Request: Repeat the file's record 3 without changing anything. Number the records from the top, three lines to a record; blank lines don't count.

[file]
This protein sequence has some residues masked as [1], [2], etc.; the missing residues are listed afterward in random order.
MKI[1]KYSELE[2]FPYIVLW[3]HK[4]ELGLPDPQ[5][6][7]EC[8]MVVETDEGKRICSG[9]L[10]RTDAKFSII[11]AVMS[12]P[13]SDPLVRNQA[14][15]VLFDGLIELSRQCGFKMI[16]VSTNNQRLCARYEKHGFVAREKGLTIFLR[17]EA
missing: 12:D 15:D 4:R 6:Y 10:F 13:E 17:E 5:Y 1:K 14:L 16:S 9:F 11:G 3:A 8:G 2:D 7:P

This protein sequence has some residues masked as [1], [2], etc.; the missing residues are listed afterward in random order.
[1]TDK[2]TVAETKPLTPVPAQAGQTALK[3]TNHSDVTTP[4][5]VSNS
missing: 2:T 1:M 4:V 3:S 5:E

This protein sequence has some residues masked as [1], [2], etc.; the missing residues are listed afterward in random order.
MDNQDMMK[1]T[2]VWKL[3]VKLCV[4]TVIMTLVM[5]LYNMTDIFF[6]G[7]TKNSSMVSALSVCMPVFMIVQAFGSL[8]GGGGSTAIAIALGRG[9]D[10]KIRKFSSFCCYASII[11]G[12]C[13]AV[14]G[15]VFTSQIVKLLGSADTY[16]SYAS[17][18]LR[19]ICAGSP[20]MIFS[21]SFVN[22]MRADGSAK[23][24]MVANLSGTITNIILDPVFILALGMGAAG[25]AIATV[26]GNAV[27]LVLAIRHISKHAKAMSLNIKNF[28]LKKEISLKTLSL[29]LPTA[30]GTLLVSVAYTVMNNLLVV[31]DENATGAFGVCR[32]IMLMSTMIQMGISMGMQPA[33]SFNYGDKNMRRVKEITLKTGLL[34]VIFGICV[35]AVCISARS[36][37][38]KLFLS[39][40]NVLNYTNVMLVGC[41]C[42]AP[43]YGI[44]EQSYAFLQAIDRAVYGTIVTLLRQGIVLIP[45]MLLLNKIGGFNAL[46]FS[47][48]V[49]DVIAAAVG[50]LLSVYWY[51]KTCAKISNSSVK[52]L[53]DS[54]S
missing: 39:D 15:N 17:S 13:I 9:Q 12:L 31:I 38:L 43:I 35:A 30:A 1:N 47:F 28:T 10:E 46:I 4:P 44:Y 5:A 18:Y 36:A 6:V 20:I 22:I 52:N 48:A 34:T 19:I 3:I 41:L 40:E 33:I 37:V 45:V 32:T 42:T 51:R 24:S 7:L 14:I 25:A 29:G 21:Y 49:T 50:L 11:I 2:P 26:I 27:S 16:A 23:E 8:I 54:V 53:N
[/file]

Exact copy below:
This protein sequence has some residues masked as [1], [2], etc.; the missing residues are listed afterward in random order.
MDNQDMMK[1]T[2]VWKL[3]VKLCV[4]TVIMTLVM[5]LYNMTDIFF[6]G[7]TKNSSMVSALSVCMPVFMIVQAFGSL[8]GGGGSTAIAIALGRG[9]D[10]KIRKFSSFCCYASII[11]G[12]C[13]AV[14]G[15]VFTSQIVKLLGSADTY[16]SYAS[17][18]LR[19]ICAGSP[20]MIFS[21]SFVN[22]MRADGSAK[23][24]MVANLSGTITNIILDPVFILALGMGAAG[25]AIATV[26]GNAV[27]LVLAIRHISKHAKAMSLNIKNF[28]LKKEISLKTLSL[29]LPTA[30]GTLLVSVAYTVMNNLLVV[31]DENATGAFGVCR[32]IMLMSTMIQMGISMGMQPA[33]SFNYGDKNMRRVKEITLKTGLL[34]VIFGICV[35]AVCISARS[36][37][38]KLFLS[39][40]NVLNYTNVMLVGC[41]C[42]AP[43]YGI[44]EQSYAFLQAIDRAVYGTIVTLLRQGIVLIP[45]MLLLNKIGGFNAL[46]FS[47][48]V[49]DVIAAAVG[50]LLSVYWY[51]KTCAKISNSSVK[52]L[53]DS[54]S
missing: 39:D 15:N 17:S 13:I 9:Q 12:L 31:I 38:L 43:I 35:A 30:A 1:N 47:F 28:T 10:E 46:I 4:P 44:Y 5:A 18:Y 36:A 6:V 20:I 22:I 52:N 48:A 34:T 19:I 3:I 41:L 40:E 33:I 37:V 45:V 32:T 42:T 51:R 24:S 7:L 14:I 25:A 29:G 21:Y 49:T 50:L 11:I 2:P 26:I 27:S 16:A 23:E 8:I 54:V 53:N